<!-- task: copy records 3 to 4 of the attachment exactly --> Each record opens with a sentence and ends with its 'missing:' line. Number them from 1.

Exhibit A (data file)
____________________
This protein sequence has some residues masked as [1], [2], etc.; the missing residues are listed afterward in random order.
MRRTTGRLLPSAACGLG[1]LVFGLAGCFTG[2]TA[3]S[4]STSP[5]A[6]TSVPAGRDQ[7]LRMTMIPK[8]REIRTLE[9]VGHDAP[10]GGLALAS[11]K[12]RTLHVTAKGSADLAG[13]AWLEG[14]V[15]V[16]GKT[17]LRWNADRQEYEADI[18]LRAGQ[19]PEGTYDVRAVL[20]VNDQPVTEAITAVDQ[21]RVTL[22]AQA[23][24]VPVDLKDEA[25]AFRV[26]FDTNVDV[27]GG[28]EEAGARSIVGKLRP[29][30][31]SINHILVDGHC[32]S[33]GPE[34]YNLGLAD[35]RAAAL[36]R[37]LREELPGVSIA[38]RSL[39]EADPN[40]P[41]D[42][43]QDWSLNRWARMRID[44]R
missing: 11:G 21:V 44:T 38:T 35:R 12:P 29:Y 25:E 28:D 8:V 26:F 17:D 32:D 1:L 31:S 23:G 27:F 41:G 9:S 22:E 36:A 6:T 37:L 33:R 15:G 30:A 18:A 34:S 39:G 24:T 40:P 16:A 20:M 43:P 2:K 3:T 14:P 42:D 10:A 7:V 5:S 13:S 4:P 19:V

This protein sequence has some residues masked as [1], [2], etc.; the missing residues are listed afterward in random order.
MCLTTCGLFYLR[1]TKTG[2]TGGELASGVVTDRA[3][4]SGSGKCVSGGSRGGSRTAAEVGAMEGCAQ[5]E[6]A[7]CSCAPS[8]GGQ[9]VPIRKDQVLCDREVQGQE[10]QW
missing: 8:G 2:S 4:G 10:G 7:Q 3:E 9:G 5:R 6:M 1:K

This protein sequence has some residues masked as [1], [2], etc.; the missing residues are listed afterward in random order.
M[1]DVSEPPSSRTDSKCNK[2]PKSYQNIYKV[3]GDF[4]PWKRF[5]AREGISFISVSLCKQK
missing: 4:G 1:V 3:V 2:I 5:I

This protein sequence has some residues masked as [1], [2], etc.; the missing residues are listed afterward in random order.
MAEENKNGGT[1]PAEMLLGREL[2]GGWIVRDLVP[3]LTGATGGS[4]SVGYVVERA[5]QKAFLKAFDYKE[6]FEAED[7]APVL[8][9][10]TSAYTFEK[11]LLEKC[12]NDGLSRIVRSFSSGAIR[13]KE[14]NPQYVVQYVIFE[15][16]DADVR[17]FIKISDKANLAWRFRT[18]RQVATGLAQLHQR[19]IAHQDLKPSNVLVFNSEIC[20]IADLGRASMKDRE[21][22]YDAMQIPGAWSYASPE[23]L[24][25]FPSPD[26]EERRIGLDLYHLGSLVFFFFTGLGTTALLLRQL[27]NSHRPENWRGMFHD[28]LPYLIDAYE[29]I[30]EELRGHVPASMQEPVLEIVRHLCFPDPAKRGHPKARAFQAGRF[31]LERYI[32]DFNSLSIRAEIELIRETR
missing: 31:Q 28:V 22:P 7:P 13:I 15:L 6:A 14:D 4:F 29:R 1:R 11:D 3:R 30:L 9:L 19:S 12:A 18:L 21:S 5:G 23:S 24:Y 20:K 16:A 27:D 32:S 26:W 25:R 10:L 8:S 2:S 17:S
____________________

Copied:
This protein sequence has some residues masked as [1], [2], etc.; the missing residues are listed afterward in random order.
M[1]DVSEPPSSRTDSKCNK[2]PKSYQNIYKV[3]GDF[4]PWKRF[5]AREGISFISVSLCKQK
missing: 4:G 1:V 3:V 2:I 5:I

This protein sequence has some residues masked as [1], [2], etc.; the missing residues are listed afterward in random order.
MAEENKNGGT[1]PAEMLLGREL[2]GGWIVRDLVP[3]LTGATGGS[4]SVGYVVERA[5]QKAFLKAFDYKE[6]FEAED[7]APVL[8][9][10]TSAYTFEK[11]LLEKC[12]NDGLSRIVRSFSSGAIR[13]KE[14]NPQYVVQYVIFE[15][16]DADVR[17]FIKISDKANLAWRFRT[18]RQVATGLAQLHQR[19]IAHQDLKPSNVLVFNSEIC[20]IADLGRASMKDRE[21][22]YDAMQIPGAWSYASPE[23]L[24][25]FPSPD[26]EERRIGLDLYHLGSLVFFFFTGLGTTALLLRQL[27]NSHRPENWRGMFHD[28]LPYLIDAYE[29]I[30]EELRGHVPASMQEPVLEIVRHLCFPDPAKRGHPKARAFQAGRF[31]LERYI[32]DFNSLSIRAEIELIRETR
missing: 31:Q 28:V 22:P 7:P 13:I 15:L 6:A 14:D 4:F 29:R 1:R 11:D 3:R 30:L 9:L 19:S 12:A 18:L 21:S 5:G 23:S 24:Y 20:K 16:A 27:D 32:S 26:W 25:R 10:L 8:S 2:S 17:S